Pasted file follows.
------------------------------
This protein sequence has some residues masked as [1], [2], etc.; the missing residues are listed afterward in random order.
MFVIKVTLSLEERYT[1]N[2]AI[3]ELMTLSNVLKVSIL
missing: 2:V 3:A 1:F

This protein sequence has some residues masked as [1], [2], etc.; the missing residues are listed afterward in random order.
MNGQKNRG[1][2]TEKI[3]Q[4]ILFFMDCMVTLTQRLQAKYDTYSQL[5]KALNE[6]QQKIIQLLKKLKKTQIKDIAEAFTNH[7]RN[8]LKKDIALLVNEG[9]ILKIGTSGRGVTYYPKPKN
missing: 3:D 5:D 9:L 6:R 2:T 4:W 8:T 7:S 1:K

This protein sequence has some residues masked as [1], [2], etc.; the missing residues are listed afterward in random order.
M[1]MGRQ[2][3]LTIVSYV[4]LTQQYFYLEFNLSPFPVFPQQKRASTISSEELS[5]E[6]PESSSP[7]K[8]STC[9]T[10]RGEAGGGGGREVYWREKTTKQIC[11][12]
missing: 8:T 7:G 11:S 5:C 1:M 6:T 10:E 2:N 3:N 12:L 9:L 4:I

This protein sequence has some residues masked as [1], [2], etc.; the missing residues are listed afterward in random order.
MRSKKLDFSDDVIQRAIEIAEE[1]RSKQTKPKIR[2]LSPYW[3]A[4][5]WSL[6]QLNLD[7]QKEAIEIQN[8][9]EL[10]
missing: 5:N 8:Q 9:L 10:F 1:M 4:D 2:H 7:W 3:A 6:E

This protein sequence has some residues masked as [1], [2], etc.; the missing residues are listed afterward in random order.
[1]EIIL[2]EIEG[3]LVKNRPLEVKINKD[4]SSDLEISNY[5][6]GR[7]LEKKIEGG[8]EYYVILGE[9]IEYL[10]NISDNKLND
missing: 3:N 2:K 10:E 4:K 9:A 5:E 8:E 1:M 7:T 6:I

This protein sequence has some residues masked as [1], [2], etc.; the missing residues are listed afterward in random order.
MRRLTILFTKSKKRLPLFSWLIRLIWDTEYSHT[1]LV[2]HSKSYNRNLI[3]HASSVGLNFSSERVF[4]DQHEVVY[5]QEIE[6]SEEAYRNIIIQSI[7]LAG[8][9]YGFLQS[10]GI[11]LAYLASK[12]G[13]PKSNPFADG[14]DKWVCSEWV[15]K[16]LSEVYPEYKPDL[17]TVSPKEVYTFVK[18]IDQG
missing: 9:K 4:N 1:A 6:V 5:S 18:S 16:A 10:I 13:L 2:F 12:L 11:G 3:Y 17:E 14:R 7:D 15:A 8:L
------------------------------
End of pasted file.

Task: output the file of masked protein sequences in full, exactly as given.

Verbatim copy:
This protein sequence has some residues masked as [1], [2], etc.; the missing residues are listed afterward in random order.
MFVIKVTLSLEERYT[1]N[2]AI[3]ELMTLSNVLKVSIL
missing: 2:V 3:A 1:F

This protein sequence has some residues masked as [1], [2], etc.; the missing residues are listed afterward in random order.
MNGQKNRG[1][2]TEKI[3]Q[4]ILFFMDCMVTLTQRLQAKYDTYSQL[5]KALNE[6]QQKIIQLLKKLKKTQIKDIAEAFTNH[7]RN[8]LKKDIALLVNEG[9]ILKIGTSGRGVTYYPKPKN
missing: 3:D 5:D 9:L 6:R 2:T 4:W 8:T 7:S 1:K

This protein sequence has some residues masked as [1], [2], etc.; the missing residues are listed afterward in random order.
M[1]MGRQ[2][3]LTIVSYV[4]LTQQYFYLEFNLSPFPVFPQQKRASTISSEELS[5]E[6]PESSSP[7]K[8]STC[9]T[10]RGEAGGGGGREVYWREKTTKQIC[11][12]
missing: 8:T 7:G 11:S 5:C 1:M 6:T 10:E 2:N 3:N 12:L 9:L 4:I

This protein sequence has some residues masked as [1], [2], etc.; the missing residues are listed afterward in random order.
MRSKKLDFSDDVIQRAIEIAEE[1]RSKQTKPKIR[2]LSPYW[3]A[4][5]WSL[6]QLNLD[7]QKEAIEIQN[8][9]EL[10]
missing: 5:N 8:Q 9:L 10:F 1:M 4:D 2:H 7:W 3:A 6:E

This protein sequence has some residues masked as [1], [2], etc.; the missing residues are listed afterward in random order.
[1]EIIL[2]EIEG[3]LVKNRPLEVKINKD[4]SSDLEISNY[5][6]GR[7]LEKKIEGG[8]EYYVILGE[9]IEYL[10]NISDNKLND
missing: 3:N 2:K 10:E 4:K 9:A 5:E 8:E 1:M 7:T 6:I

This protein sequence has some residues masked as [1], [2], etc.; the missing residues are listed afterward in random order.
MRRLTILFTKSKKRLPLFSWLIRLIWDTEYSHT[1]LV[2]HSKSYNRNLI[3]HASSVGLNFSSERVF[4]DQHEVVY[5]QEIE[6]SEEAYRNIIIQSI[7]LAG[8][9]YGFLQS[10]GI[11]LAYLASK[12]G[13]PKSNPFADG[14]DKWVCSEWV[15]K[16]LSEVYPEYKPDL[17]TVSPKEVYTFVK[18]IDQG
missing: 9:K 4:N 1:A 6:V 5:S 18:S 16:A 10:I 13:L 2:F 12:L 11:G 3:Y 17:E 14:R 7:D 15:A 8:L